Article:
A Mass mob at Saint Florian's in Hamtramck Detroit Mass Mob Facebook page
Detroit is a city of beautiful churches, particularly the ornate Catholic parishes dating back to the late 19th and early 20th century. Yet as the city has lost hundreds of thousands of residents over the last half century (a result of suburbanization and the stagnation of regional population growth), many of the city's Catholic congregations have dwindled, forcing the consolidation
of many parishes and the closure of others.
But, according to The New York Times, a new trend, the "Mass mob," is breathing life -- and money -- into under-attended churches in cities throughout the Rust Belt.
The Times describes a Mass mob as "part heritage tour and part mixer" that brings "thousands of suburban Catholics to visit the struggling, in some cases closed, urban churches of their parents and grandparents." Social media is used to organize groups that will join together to attend Mass at a given parish.
The Mass mob movement began in Buffalo, NY in November 2013 and has quickly spread around the Rust Belt to cities like Cleveland, Detroit, and Chicago.
In addition to filling pews, Mass mobs are also boosting the coffers of these financially struggling churches, notes The Times:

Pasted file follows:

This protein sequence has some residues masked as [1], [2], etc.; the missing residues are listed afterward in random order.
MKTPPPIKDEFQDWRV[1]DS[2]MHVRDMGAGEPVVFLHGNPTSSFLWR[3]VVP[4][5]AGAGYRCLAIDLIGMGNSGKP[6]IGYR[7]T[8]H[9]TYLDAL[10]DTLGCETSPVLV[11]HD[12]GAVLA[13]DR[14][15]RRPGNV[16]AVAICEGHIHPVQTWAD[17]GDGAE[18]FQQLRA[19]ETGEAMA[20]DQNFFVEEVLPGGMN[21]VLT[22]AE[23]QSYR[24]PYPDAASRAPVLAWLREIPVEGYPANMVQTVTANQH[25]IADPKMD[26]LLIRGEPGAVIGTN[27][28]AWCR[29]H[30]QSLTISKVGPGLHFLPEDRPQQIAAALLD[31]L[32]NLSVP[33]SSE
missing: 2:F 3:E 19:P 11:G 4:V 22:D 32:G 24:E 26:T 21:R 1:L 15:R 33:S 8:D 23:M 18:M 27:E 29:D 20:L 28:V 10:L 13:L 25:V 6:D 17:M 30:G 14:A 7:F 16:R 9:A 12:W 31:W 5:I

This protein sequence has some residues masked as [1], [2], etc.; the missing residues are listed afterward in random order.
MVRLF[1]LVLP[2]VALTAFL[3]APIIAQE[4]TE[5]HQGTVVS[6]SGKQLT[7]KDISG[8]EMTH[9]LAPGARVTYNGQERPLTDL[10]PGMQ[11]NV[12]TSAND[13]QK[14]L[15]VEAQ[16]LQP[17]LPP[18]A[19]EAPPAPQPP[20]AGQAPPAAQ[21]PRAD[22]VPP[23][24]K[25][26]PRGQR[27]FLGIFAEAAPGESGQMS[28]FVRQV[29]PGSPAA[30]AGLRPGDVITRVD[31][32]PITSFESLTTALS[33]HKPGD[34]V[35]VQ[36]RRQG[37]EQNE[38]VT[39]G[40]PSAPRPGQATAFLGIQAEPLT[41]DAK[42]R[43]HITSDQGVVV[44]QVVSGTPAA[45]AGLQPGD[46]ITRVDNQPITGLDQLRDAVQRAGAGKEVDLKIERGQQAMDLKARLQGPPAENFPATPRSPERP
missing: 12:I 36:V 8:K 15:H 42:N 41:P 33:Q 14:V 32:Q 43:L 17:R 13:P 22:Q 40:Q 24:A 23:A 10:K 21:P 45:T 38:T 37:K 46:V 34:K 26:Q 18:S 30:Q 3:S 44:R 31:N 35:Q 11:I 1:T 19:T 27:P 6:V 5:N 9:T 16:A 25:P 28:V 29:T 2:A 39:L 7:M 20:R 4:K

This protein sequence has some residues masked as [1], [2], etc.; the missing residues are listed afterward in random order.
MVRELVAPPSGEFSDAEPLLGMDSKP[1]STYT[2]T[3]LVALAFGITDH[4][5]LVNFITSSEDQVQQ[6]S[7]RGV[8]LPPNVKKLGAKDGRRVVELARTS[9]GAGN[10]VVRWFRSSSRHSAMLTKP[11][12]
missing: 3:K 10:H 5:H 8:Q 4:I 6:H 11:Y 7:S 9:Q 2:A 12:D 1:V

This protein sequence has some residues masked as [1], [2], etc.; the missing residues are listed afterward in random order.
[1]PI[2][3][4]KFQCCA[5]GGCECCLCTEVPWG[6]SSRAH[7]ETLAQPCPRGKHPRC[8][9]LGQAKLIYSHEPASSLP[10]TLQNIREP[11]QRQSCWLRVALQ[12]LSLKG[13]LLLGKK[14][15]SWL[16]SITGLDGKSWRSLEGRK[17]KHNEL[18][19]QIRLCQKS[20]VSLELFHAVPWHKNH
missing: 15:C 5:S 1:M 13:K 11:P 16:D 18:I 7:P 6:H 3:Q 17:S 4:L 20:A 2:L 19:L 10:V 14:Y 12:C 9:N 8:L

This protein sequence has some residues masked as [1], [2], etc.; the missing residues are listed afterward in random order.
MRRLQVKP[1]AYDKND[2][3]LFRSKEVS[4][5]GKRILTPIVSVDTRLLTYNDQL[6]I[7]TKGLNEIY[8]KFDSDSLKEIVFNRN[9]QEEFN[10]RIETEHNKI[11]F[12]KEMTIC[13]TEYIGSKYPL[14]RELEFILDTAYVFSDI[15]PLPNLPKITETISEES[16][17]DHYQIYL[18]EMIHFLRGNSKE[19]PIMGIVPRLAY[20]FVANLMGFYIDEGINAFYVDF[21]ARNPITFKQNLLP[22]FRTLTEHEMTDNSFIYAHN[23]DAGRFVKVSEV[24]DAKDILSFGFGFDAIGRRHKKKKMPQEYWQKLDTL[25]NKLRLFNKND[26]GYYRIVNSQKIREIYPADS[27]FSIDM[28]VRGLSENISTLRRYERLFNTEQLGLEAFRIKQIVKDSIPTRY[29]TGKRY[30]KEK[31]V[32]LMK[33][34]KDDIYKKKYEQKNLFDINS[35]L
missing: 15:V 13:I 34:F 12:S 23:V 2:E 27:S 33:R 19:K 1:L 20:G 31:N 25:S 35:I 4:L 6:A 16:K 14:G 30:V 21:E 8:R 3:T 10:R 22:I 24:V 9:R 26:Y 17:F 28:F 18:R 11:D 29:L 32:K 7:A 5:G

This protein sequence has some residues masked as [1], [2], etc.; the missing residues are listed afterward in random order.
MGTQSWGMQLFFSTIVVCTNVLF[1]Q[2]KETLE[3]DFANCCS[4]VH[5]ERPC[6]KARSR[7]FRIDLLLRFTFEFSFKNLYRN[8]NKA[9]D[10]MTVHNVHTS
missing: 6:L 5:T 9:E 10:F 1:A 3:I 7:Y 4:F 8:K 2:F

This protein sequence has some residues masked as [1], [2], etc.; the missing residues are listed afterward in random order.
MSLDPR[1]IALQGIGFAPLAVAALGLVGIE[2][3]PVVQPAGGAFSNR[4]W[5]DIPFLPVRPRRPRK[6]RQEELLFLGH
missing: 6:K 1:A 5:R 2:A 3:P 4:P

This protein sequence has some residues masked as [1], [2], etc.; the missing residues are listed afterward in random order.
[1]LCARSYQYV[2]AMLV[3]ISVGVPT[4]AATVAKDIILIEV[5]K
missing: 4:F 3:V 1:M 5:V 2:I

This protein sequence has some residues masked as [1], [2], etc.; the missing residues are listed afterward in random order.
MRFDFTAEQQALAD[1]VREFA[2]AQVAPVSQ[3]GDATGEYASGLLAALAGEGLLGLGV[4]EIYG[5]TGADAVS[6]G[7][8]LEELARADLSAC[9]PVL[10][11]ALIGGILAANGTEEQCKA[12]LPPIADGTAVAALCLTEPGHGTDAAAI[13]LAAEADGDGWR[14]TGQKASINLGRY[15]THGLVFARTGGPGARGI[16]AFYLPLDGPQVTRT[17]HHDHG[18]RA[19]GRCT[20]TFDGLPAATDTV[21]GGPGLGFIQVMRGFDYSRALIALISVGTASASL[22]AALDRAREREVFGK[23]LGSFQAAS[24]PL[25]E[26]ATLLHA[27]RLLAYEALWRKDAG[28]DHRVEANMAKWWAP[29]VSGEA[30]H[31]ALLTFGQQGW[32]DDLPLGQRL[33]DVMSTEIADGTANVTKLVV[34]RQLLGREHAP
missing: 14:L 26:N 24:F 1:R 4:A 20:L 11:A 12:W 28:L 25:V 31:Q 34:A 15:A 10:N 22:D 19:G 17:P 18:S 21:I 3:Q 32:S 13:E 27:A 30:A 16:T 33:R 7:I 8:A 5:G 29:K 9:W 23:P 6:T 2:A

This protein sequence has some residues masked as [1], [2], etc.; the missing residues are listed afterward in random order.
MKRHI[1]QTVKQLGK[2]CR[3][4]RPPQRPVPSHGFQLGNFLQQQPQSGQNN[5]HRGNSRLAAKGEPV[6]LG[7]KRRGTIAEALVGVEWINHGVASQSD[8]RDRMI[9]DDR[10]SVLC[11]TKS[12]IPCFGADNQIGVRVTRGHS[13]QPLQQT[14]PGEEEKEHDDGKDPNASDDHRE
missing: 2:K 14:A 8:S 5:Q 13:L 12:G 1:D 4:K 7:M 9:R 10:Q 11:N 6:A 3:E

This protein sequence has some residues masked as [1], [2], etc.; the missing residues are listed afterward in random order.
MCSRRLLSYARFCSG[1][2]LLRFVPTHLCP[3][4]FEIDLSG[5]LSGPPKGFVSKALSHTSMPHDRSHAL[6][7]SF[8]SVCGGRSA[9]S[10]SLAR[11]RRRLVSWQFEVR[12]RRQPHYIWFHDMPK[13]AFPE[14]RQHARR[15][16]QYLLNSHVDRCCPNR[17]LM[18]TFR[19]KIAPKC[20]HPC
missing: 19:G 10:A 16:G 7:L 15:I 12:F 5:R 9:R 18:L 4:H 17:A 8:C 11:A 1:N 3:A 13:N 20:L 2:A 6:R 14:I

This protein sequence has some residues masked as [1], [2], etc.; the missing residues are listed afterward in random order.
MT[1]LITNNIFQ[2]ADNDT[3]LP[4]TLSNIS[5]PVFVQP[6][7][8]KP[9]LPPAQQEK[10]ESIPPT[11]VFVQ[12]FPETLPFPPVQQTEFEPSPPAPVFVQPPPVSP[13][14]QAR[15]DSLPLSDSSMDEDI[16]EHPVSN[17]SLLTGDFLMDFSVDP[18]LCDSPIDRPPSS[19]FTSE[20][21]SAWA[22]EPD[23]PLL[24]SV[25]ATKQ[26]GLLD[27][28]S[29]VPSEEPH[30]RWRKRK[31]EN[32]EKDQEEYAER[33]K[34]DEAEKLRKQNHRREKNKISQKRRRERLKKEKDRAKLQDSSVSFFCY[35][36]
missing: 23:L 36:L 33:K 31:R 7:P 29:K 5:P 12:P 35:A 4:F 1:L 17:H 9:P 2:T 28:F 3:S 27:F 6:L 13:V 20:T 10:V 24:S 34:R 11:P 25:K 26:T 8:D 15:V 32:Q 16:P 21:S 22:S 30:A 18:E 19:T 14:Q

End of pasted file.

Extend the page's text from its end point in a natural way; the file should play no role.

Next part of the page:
"Several dioceses are now helping to promote Mass mobs through their newspapers and social media, and some bishops are openly welcoming the effort, particularly in Detroit, the metropolitan area that has lost the most Catholics since 1950. A side effect of the Mass mob phenomenon is that people often donate during their visit: An organizer of Detroit Mass Mob, Thom Mann, said participants had given nearly $100,000 to the six churches visited thus far."
At the time of this writing, Detroit Mass mob participants are celebrating Mass at St. Francis D'Assisi Catholic Church in honor of that parish's 125th anniversary.
To learn about future Mass mob events in the city, visit the Detroit Mass mob Facebook page.
Source: The New York Times
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